On Tuesday, the holiday of the Ninth of Av, a record-breaking 1,300 Jews ascended to the Temple Mount, turning a day of deepest mourning for the destruction of the Temples into a catalyst to bring the beginnings of the Third Temple.
“I know that if there had been an announcement on the radio to go up and build, thousands more Jews were ready for that,” Rabbi Yisrael Ariel, the Chief Rabbi of Hebron told Breaking Israel News of the awe-filled atmosphere on the Mount.
Rabbi Ariel, an iconic figure in the Temple Mount movement who fought alongside the IDF paratroopers when they conquered the holy site in 1967, was overcome with emotion when he ascended alongside over a thousand fellow Jews on the Ninth of Av – an event unknown for a millennium, he said.
“The holy site hasn’t seen so many Jews gathering together on Tisha B’av since the Second Temple was destroyed precisely 1,947 years ago,” he asserted.
Indeed, while the past few years have seen a steady rise in the number of Jews who ascend to the Temple Mount on the Ninth of Av, this year broke all records. In a Facebook post, MK Yehudah Glick wrote that in 2014, 150 Jews ascended. That number doubled each of the next two years, with 2016 seeing 400 Jews on the Mount. This year, the rise was exponential.
But it was not just the number of Jews that impressed Rabbi Ariel with potential for geula (redemption). Rabbi Ariel saw a Biblical precedent in the nature of the gathering in that many of those ascending the Temple Mount were young, indicating a massive growing interest burgeoning in the next generation of Jewish leaders.
“So many of the people on the Temple Mount were young,” Rabbi Ariel recounted to Breaking Israel News. ”They were like the younger generation that came out of the desert and entered the promised land. Everyone there had one objective in mind: to end the exile and to begin building.”
Though the laws of the Ninth of Av, or Tisha B’Av in Hebrew, require solemnity, Rabbi Ariel was nonetheless overcome with joy at what he saw.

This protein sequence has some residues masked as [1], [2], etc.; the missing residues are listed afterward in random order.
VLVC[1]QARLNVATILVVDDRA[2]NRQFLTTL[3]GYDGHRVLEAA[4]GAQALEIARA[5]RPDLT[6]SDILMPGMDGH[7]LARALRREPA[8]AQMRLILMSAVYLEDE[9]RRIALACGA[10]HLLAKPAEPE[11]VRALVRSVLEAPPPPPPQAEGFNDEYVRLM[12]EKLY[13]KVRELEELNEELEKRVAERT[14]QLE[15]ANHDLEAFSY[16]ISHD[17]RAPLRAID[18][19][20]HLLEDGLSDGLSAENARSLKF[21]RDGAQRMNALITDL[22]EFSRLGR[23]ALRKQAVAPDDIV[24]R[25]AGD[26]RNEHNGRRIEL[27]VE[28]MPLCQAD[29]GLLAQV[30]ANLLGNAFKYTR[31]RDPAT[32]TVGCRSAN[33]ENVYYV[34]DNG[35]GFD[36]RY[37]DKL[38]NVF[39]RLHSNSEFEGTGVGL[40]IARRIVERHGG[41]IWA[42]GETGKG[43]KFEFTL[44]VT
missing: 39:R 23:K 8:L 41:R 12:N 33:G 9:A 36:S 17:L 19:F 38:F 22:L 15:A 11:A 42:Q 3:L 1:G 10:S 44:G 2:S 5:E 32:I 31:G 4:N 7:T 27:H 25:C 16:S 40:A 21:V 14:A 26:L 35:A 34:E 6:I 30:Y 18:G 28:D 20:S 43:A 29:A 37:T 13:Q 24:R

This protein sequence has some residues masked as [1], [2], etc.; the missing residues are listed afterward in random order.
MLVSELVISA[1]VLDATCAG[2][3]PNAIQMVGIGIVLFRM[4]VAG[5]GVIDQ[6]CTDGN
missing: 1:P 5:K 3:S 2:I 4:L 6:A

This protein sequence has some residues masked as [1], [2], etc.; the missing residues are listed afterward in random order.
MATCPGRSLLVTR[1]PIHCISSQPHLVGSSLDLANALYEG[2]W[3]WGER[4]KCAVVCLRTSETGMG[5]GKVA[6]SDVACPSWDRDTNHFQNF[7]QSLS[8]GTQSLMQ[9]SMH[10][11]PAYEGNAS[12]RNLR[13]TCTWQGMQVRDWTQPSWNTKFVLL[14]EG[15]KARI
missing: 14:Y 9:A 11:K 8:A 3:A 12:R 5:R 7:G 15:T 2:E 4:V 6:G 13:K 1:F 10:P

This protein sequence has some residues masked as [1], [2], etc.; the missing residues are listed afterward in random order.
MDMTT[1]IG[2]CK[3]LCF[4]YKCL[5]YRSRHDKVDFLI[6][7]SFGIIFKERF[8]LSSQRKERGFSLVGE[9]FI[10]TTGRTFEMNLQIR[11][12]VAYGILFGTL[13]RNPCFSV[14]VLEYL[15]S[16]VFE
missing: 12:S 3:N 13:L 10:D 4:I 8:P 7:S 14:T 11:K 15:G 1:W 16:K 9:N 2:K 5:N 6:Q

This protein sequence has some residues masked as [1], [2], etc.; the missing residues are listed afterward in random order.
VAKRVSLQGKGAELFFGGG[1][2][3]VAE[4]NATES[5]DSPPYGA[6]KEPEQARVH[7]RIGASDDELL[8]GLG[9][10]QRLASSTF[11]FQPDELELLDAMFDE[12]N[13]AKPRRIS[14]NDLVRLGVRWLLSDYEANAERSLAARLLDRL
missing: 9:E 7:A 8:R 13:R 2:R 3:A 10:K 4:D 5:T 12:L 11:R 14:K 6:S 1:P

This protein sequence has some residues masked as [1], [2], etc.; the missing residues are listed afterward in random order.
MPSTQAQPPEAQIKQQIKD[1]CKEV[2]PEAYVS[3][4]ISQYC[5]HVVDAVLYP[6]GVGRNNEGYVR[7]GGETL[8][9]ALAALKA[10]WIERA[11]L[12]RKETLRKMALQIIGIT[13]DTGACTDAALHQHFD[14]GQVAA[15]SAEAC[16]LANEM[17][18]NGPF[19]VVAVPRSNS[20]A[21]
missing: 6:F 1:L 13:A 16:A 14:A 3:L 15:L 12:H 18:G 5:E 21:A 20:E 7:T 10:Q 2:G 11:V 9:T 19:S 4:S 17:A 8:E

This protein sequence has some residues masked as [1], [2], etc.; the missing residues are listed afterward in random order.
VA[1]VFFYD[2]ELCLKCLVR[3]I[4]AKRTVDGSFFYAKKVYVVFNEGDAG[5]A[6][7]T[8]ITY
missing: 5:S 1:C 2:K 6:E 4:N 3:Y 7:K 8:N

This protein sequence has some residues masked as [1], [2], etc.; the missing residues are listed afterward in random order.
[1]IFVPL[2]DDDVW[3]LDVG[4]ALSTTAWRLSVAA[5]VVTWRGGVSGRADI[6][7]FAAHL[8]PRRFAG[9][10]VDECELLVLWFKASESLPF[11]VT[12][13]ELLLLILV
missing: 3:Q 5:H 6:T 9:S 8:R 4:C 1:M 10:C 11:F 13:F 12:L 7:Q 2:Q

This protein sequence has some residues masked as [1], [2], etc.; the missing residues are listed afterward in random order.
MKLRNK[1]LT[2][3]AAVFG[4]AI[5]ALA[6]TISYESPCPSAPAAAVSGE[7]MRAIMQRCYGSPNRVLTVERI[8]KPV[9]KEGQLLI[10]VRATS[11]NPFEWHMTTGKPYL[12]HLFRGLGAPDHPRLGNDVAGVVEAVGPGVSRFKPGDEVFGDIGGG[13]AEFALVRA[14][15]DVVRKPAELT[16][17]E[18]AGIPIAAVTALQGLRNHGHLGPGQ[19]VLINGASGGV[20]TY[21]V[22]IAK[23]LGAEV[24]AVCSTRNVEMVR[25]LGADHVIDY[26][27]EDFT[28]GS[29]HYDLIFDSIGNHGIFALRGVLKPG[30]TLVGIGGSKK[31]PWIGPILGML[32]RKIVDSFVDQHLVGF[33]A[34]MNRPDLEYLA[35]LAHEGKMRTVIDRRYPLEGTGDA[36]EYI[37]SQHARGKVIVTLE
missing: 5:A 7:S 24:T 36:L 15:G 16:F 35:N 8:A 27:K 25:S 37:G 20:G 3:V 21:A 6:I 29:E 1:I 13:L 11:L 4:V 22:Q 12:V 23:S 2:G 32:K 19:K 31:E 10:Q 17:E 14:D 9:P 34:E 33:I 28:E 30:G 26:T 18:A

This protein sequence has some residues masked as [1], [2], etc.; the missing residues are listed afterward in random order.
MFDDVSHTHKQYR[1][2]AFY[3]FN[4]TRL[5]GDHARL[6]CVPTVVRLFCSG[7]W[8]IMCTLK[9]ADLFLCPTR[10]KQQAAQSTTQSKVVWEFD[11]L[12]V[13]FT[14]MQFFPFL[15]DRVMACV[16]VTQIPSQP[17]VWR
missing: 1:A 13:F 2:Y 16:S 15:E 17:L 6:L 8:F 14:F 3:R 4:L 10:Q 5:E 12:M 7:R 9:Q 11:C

“A person who merits seeing the beginnings of the Third Temple, God will put joy into his heart, and that is what I felt when I saw the crowds of young people on the Temple Mount,” Rabbi Ariel explained, citing Psalms.
Offer sacrifices in righteousness and trust in Hashem…You put joy into my heart. Psalms 4:6-8
There is no doubt that Jewish interest in the Temple Mount has been rising. The Jerusalem Post reported that during the last Hebrew calendar year, 14,908 Jews visited the site, an increase of 15 percent from the previous year. This year, despite restrictions on Jewish visitation to the site, almost 18,500 Jews have ascended to the Temple Mount so far, an increase of almost 25 percent.
Rabbi Ariel explained that as the geula approaches, opposition to its coming will necessarily increase. Current events certainly seem to reflect this spiritual principle. During the recent two-week Muslim boycott of the Temple Mount, Jews were allowed to visit their holy site without antagonistic Waqf (Muslim authority) supervision. But the Temple Mount was besieged by rioting Muslim crowds filling the Old City around it.
The rabbi explained that as Israel moves towards building the Temple, present-day anti-Zionists take on the role of the Biblical enemies of Israel who opposed the Israelites’ return from Egypt.
One such enemy is Jordan which, already at odds over an incident at the Israeli Embassy in Amman, criticized the record Jewish presence at the site on Tisha B’av. Ayman Safadi, the Jordanian Foreign Minister, addressed an Islamic gathering convened on Tuesday in Istanbul which addressed the Temple Mount situation. Safadi described the somber crowds mourning the destruction of the Temple as “extremists who stormed Al-Aqsa”.
“The number of extremists who stormed Al-Aqsa today stands at a record number, greater than any other since the beginning of the Israeli occupation in 1967,” Safadi told the diplomats, warning, “Many more dangerous crises will erupt as a result of continued Israeli violations.”
However, Rabbi Ariel noted that much of the opposition to the Third Temple comes from within the Jewish People.
“The desire to not build the Third Temple is the generation of the desert that wants to remain in exile,” Rabbi Ariel said. “They are afraid of the geula.”
The experience of perceiving the beginnings of redemption in the crowds was clear to laymen as well. Joshua Wander, a resident of the Mount of Olives, also went up to the Temple Mount during Tisha B’Av and felt the joy described by Rabbi Ariel.
“There is no question this was a big step towards geula,” Wander told Breaking Israel News, stating that the opposition was equally evident. “There will always be opposition specifically where there is a move towards geula. Anyplace where there is holiness, impurity seeks an opening.”
Wander compared it to the beginnings of the modern State of Israel.
“There were many countries and Jews that supported the Jewish State,” Wander said. “But even in the Jewish world, there were plenty of rabbis that were anti-Zionist. Hopefully, just as Jews are almost universally pro-Israel today, more Jews and non-Jews will realize what is happening and support the Jewish presence on the Temple Mount.”